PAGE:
That Mary and Martha story can be SO frustrating. Martha is busy in the kitchen. Mary is hanging out with Jesus. Martha wants her sister’s help. And Jesus says no. According to Jesus, Mary’s got it right.
Since I just finished baking 50 dozen holiday cookies (35 dozen for a charity fundraiser), I’m feeling a little irritable on Martha’s behalf.
I like to bake. Sometimes I say — only half joking — “I bake, therefore I am.”
If I find myself with half a Saturday free, I’m likely to fill the house with the yeast and molasses scent of fresh-baked oatmeal bread. This year, I finally learned to make wonderful shortbread (thanks Ronda Swaney for the recipe!). I used to make wedding cakes as my wedding gift to couples I knew. Since I don’t have grandkids to spoil, I made Easter cupcakes for my brother’s grands one year.
And when the nonprofit where I work needs food prepped for an event … well, I like to play with food. The colors and textures of sliced red peppers, glistening black olives, crunchy wheat crackers, and green-skinned cucumbers are just a different palette than our artists use.
“Martha, you are worried and anxious about many things, but only one thing is necessary,” Jesus tells the busy sister.
Most of us hear that as: “Chill! Sit! Stop doing already.”
What are the many things Martha is worrying about? If we drop her into our century, it might be a roast and a chicken on platters, a fresh-baked loaf on a cutting board with some homemade herb butter in a Depression glass dish, a couple of vegetables, a Pinterest-worthy dessert or two on the side table … and that’s one amazing table setting she’s got underway. Someone needs to Instagram it! Where’s Mary? Wouldja take a few pictures, Mary? … Mary?
Mary chose the better part, Jesus said. In the 21st century, we tend to hear that as an order to sit. Stop cooking. Stop serving. Stop doing. Be like Mary. Focus on the relationship with the guests. It’s not all about making a dinner that your friends will admire when you post the picture. It’s about the people you’re feeding.
And to feed people, someone does have to make food. So what was Martha’s mistake?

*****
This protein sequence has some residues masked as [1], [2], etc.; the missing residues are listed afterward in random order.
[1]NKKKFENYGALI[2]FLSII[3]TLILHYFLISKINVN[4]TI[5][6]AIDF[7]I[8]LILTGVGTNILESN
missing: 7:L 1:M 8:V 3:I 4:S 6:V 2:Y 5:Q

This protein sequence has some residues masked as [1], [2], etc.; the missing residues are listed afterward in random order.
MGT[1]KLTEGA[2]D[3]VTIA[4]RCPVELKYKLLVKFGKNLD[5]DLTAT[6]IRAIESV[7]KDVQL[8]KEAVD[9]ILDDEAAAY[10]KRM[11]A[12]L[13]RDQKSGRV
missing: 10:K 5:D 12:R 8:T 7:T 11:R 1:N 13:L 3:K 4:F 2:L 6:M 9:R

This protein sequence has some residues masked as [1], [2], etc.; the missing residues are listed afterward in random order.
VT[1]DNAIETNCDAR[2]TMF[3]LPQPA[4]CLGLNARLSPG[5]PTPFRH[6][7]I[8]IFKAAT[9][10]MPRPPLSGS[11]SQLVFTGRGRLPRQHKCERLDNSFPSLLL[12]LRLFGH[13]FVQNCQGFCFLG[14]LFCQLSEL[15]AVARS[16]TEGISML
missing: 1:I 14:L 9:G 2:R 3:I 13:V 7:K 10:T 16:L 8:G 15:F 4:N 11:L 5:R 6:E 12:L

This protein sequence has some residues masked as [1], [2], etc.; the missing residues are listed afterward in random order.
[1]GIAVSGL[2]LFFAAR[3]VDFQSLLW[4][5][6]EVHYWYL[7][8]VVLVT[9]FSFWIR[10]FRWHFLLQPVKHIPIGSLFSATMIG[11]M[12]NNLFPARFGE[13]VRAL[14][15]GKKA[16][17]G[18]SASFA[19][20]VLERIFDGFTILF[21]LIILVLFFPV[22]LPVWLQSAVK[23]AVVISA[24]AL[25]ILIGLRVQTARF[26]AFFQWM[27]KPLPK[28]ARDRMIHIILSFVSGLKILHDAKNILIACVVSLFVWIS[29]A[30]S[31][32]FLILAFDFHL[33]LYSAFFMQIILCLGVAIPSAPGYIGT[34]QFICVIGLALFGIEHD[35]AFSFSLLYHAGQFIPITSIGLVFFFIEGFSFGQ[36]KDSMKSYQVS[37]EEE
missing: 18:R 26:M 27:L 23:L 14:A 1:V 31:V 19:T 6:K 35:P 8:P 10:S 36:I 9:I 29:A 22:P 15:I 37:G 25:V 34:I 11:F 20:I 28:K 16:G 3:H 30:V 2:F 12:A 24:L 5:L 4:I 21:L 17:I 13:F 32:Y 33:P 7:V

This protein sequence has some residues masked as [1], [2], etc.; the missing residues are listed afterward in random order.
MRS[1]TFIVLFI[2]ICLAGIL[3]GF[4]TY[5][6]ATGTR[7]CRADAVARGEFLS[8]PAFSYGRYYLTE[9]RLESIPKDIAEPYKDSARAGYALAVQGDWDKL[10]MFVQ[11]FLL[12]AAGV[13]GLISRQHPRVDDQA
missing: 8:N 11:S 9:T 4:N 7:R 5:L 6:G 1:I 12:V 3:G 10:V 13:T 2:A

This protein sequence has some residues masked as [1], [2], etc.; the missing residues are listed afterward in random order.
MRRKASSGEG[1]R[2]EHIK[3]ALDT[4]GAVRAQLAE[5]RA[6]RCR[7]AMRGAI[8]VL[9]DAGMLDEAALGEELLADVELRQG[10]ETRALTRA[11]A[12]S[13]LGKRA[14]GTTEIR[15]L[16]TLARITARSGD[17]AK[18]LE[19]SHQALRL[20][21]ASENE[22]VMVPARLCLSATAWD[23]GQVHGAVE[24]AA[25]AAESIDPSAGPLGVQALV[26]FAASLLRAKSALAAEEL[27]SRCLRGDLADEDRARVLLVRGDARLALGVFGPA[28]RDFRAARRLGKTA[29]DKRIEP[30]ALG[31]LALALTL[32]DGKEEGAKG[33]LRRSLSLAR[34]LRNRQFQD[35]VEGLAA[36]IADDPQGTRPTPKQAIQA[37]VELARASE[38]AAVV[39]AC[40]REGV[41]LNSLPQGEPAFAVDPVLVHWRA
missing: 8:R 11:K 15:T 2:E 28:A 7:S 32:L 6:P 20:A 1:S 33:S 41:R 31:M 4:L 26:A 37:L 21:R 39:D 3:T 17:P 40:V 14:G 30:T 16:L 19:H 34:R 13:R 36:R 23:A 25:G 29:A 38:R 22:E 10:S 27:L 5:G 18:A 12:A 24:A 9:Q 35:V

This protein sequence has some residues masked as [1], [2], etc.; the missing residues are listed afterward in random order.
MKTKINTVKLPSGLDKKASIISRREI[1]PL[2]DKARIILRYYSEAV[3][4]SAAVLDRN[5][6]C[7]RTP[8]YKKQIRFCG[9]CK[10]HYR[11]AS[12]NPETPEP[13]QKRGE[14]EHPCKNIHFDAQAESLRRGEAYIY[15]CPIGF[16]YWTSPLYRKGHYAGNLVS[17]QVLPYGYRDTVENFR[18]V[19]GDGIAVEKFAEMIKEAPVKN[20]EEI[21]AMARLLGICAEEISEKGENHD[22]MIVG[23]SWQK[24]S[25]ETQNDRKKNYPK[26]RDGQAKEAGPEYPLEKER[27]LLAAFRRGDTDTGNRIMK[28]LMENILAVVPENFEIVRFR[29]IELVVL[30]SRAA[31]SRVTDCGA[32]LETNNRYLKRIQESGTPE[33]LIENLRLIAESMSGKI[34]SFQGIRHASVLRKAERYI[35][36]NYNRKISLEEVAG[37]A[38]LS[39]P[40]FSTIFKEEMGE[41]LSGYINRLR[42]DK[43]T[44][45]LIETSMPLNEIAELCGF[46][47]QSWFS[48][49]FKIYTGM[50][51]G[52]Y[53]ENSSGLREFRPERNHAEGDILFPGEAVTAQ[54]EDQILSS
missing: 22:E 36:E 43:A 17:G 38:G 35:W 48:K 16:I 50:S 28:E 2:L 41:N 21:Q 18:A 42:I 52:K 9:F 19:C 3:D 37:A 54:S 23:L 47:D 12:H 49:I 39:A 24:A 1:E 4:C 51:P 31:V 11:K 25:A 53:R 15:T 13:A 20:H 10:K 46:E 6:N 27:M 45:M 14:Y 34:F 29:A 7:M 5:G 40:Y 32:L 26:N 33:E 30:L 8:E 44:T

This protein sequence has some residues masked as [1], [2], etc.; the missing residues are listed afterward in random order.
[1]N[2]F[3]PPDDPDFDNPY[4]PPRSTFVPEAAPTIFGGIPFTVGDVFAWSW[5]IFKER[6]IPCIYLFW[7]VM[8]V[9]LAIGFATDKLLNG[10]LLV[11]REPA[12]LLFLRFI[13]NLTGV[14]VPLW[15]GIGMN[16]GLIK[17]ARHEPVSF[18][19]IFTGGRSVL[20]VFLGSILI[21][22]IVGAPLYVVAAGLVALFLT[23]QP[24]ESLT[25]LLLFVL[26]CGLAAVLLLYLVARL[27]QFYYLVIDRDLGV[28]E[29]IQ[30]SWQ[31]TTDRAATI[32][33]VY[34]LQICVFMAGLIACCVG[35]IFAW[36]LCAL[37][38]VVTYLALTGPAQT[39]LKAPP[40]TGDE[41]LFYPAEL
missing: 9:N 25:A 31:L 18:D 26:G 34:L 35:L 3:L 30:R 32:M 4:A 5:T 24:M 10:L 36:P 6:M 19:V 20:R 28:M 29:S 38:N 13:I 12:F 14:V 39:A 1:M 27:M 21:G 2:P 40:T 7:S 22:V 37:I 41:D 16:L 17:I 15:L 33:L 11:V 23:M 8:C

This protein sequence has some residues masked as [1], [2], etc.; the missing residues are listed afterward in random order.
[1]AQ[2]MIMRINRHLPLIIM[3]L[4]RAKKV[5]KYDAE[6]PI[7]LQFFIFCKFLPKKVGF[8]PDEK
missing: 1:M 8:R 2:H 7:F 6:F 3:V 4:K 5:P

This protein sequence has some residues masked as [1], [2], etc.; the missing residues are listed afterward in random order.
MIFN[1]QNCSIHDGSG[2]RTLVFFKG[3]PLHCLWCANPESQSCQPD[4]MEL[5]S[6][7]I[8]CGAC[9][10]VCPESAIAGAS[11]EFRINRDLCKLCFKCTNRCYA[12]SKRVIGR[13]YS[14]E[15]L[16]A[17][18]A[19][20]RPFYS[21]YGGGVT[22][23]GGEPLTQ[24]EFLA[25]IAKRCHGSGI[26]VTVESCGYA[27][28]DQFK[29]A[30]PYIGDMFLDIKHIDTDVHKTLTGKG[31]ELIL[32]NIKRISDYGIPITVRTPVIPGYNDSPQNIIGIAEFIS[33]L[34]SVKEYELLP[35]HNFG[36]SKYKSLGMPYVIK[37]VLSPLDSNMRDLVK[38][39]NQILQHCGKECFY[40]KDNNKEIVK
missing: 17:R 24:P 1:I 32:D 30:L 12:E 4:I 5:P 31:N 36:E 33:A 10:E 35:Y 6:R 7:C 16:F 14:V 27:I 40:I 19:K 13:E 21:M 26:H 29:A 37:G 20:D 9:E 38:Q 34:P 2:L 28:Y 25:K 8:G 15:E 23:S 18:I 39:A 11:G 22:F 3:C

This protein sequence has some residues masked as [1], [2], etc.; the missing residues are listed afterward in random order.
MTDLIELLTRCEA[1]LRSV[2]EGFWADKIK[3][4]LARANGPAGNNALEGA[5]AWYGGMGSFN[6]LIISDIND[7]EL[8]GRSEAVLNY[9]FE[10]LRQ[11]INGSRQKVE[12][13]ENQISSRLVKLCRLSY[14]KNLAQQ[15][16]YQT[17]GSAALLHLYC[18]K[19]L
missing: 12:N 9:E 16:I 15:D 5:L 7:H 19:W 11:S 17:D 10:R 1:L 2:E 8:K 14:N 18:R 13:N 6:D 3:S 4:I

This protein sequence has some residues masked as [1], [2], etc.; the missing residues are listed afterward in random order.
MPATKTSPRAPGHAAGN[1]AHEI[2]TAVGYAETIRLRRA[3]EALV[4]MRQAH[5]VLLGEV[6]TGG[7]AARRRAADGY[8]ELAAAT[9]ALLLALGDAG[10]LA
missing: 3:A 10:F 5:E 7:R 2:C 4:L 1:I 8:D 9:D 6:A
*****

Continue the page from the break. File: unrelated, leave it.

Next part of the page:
Someone told me once that when Jesus told Martha only one thing was needed, he could have been saying that the guests didn’t need a feast of many dishes. A casserole would have been fine. Just one dish. Much less hassle. And much more time to spend with the company.
That doesn’t mean that it’s bad to cook, even passionately. That doesn’t mean that sitting is always better than preparing a meal. It just means that Martha got out of balance. She got focused on showing off her mad kitchen skills instead of on making her guests welcome and enjoying them.
I totally get Martha. I’m way more comfortable doing stuff than just hanging. Take today. I spent five hours in the kitchen baking 15 dozen cookies for a fundraiser (and starting a crockpot cacciatore) before I hauled a carful to the landfill and drove the cookies to the event. I got to the event, I did a lot of arranging and rearranging of cookie trays, photographing a holiday parade, and chatting about business with a studio owner and the president of the downtown association. Plus I made a quick run into Reny’s (“A Maine Adventure”) to pick up gifts for the holiday party in two weeks.
I had fun.
I’m the kind of person your grandmother was talking about when she said, “Idle hands are the devil’s playground.” If I’m not busy doing something useful, my brain starts sliding down an icy slope and an emotional crisis will hit like an avalanche before I know it.
Sometimes I’m busy doing something for a local charity. That’s what my mom did a lot. She took the 5 am shift five days a week at a local thrift shop, hauling in (or hauling to a dumpster) whatever had been dropped outside the doors overnight. She knit endless hats and mittens for Christmas charities and homeless children.
Sometimes I’m busy with a hobby I enjoy. That’s what my dad did a lot. He built things out of wood: toys and furniture and clocks. He could spend a full day standing in the same spot outdoors waiting for the right clouds to blow into the landscape he was photographing.
Sometimes I’m busy making something I need. My brothers are way better at this than I am. I make things like cat beds and table runners. They make cherry tables and truck beds.
My family likes to do stuff. One brother told his in-laws this Thanksgiving that they’d join the dinner if they were allowed to “work it off.” So while his wife weeded through a 100-foot greenhouse with her mother, he helped his father-in-law with some heavy chores. When one sister wanted the other to visit, she said she needed help with a project.
I suppose that many people would describe my family as a bunch of workaholics who don’t know how to enjoy ourselves. We describe ourselves as New Englanders — thrifty and hardworking. We have more fun raising your barn than raising a glass.
So are we Martha? The problem with Martha isn’t just that she works but that she works when she doesn’t need to. She creates work for her sake, not for the sake of those who receive it.
And Mary … are her hands truly idle? Or are they working hard at learning, when that’s the most valuable task at hand.
The story of Mary and Martha reminds us that at every moment, God has good work for each of us to do. We’re not called to do too much of a good thing, like Martha, trying to drag others into our frenzy of excessive activity. We’re not always called to sit and listen (although when Jesus is speaking, it’s certainly wise to listen!).
The story of Mary and Martha tells me not to stop doing, but to do only what matters.
I bake, therefore I am. And as long as God allows, I will keep baking.